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  • Writer's pictureHorizon Wood Products

Standing Up New Structures: Air Drying Infrastructure

One key step in the production of quality hardwood is what happens in the time between the sawmill and the dry kiln.  The goal in this time is to safely and carefully reduce the moisture content of the wood from +50% to the fiber saturation point.  There are a number of theories of how to properly handle this “pre-drying”.  One school of thought is to put the lumber straight into a kiln and completely control the environment, another uses a pre-drier – which is a pseudo dry kiln, and then you get into the realm of air drying. 

Air Drying T-Sheds at Horizon Wood Products

Many feel that air drying is the best option, but it needs to be done right.  Aside from the importance of properly stacking the lumber – straight stickers and neat rows of risers, to successfully air dry lumber and boule you need to let nature run its course with some careful guidance and control.  Over the last few years we have erected some substantial T-sheds to give us the best tools to accomplish this task.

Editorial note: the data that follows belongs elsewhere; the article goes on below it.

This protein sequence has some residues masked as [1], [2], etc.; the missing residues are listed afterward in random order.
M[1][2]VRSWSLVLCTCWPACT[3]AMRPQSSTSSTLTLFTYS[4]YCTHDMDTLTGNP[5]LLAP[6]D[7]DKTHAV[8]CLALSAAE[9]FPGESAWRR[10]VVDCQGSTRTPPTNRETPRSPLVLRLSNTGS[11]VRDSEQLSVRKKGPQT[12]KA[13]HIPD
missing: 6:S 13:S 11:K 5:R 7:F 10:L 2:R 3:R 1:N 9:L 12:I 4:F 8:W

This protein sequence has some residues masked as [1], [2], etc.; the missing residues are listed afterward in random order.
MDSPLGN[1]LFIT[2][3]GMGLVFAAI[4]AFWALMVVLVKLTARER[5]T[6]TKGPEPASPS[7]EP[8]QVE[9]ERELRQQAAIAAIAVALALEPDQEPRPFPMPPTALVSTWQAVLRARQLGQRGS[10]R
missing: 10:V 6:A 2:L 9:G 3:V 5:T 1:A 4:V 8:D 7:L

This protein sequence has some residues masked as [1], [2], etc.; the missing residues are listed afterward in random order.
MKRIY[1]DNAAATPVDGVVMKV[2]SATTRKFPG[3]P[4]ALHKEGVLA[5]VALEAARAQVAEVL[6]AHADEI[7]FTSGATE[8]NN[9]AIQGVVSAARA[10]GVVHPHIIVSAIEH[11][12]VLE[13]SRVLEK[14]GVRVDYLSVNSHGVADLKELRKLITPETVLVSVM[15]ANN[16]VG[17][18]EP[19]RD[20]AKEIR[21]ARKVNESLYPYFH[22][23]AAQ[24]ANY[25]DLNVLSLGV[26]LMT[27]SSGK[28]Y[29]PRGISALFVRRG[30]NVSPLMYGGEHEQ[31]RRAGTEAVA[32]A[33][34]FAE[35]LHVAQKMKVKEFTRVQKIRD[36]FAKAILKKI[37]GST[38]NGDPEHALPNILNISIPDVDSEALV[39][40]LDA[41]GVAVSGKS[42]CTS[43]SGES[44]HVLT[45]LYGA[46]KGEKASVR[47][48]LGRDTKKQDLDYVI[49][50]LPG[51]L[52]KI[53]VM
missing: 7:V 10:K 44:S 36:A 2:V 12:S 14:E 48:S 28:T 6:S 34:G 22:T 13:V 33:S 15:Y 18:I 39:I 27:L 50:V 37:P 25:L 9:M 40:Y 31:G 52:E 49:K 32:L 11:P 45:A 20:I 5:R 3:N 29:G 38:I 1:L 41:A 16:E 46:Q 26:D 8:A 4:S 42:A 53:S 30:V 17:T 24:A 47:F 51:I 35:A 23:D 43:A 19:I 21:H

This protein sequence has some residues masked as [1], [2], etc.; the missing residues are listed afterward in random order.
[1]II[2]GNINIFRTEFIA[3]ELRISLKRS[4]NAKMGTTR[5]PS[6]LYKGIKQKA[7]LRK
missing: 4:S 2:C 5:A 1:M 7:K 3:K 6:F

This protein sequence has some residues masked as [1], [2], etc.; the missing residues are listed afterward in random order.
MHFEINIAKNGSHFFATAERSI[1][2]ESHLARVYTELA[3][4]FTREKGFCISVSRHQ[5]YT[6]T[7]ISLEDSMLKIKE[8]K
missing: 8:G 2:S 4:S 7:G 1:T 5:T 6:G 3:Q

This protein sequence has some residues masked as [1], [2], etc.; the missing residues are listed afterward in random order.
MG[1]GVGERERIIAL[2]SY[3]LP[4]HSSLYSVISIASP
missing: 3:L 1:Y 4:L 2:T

The new design allows us to control excessive sunlight with canopy curtains, excessive air flow with hanging curtains, and manage the air dried inventory with easy access to all packs.   We can group special cuttings in specific areas to more accurately control the conditions around certain hard-to-dry items, or can go with the random-access warehouse approach with easier to dry items. 

During the summer months you may find Dan or Pete hanging out in the T-sheds while on long phone calls.  It’s a great place to get out of the office and away from the mill.  The canopies provide cool shade with a gentle breeze, and the buzz of the saws is replaced by the gentle creaks and pops of wood shrinking as it slowly gives up moisture.  It’s really a wine-cellar at work.  Who wouldn’t want to hang out there?!


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